The influence of thermal inputs on brain regulation of exercise: An evolutionary perspective

Research output: Book chapter/Published conference paperChapter (peer-reviewed)peer-review

1 Citation (Scopus)


The relationship between performance, heat load and the ability to withstand serious thermal insult is a key factor in understanding how endurance is regulated. The capacity to withstand high thermal loads is not unique to humans and is typical to all mammals. Thermoregulation is an evolutionary adaptation which is species specific and should be regarded as a survival strategy rather than purely a physiological response. The fact that mammals have selected ~ 37° C as a set point could be a key factor in understanding our endurance capabilities and strategy. Endurance presents a significant challenge to bodily homeostasis while our thermoregulatory strategy is able to cope exquisitely under the most unfavorable conditions. The ability of the CNS to regulate this strategy is key in athletic performance since the thermoregulatory center is located within the brain and receives input from multiple systems and deploys effector responses as needed. This chapter will discuss the evolution of thermoregulation in humans and propose that the brain is more than sufficiently capable of maintaining thermal-homeostasis because of its evolutionary path. As such, this is connected to our ability to modulate efferent drive during heat strain and in so doing provides us with the capability to pace during endurance events in the heat.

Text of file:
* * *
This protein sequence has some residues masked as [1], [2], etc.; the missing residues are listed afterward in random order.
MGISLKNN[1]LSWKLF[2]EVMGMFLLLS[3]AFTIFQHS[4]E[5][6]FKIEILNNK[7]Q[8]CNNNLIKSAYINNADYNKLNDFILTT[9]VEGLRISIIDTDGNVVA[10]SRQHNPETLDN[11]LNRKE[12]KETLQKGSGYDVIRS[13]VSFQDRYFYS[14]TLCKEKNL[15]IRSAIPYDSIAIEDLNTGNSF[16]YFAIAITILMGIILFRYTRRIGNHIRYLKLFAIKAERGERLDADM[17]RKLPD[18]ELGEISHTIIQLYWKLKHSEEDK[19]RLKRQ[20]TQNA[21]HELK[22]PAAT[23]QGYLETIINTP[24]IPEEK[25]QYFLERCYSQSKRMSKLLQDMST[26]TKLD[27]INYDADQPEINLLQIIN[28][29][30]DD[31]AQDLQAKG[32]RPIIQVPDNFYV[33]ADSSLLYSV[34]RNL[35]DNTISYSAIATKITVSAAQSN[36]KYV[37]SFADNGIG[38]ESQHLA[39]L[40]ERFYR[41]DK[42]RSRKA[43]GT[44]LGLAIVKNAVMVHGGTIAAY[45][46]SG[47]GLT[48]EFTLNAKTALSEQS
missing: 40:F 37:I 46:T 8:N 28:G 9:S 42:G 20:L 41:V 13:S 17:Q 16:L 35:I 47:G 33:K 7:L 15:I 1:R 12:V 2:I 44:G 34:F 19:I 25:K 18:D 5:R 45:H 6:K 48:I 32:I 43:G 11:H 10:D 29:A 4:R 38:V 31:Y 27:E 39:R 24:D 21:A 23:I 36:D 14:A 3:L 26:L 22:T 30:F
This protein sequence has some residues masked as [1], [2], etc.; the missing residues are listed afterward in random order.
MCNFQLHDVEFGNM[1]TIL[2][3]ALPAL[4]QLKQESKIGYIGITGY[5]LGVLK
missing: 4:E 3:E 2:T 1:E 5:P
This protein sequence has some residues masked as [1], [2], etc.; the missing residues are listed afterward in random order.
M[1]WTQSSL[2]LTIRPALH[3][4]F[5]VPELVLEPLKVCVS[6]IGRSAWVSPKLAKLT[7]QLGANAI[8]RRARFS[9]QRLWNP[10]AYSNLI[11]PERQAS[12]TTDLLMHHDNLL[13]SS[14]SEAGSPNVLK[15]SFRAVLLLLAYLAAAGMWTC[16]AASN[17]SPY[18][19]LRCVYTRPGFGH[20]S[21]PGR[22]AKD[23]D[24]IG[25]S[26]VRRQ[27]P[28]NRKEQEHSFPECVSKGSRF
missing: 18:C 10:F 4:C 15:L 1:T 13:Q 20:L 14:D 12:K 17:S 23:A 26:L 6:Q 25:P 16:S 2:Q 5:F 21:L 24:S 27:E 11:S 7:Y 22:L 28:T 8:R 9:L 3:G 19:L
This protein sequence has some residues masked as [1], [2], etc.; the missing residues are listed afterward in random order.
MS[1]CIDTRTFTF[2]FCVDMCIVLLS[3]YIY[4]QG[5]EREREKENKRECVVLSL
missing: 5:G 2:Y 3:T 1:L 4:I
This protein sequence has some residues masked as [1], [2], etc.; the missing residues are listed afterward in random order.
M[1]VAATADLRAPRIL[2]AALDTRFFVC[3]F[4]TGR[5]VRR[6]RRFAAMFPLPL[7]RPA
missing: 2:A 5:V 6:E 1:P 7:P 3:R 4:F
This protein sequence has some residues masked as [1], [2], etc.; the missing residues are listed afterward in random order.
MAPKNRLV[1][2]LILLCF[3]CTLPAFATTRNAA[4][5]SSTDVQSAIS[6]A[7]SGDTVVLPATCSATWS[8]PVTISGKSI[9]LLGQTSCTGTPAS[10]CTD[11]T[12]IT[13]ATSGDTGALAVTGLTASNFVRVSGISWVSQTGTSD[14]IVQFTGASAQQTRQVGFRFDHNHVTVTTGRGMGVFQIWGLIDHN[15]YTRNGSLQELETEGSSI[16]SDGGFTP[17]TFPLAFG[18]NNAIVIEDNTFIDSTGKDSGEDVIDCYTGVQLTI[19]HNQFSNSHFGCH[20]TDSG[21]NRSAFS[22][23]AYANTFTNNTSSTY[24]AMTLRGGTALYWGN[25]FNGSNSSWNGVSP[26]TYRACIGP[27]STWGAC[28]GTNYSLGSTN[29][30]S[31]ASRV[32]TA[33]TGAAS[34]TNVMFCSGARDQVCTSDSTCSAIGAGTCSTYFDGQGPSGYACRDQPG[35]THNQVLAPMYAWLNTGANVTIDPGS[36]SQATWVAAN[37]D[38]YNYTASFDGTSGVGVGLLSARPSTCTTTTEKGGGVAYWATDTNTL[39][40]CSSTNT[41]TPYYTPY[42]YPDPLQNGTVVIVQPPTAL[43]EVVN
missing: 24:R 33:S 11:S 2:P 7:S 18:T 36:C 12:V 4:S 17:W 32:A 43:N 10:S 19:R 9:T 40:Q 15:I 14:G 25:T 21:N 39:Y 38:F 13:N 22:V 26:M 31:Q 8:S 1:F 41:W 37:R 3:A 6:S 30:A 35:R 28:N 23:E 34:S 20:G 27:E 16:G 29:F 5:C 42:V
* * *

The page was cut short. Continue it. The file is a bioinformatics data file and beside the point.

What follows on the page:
Original languageEnglish
Title of host publicationSport and the Brain
Subtitle of host publicationThe Science of Preparing, Enduring and Winning, Part C
EditorsSamuele Marcora, Mustafa Sarkar
Number of pages19
ISBN (Electronic)9780444641885
ISBN (Print)9780444641878
Publication statusPublished - 01 Nov 2018

Publication series

NameProgress in Brain Research
ISSN (Print)0079-6123


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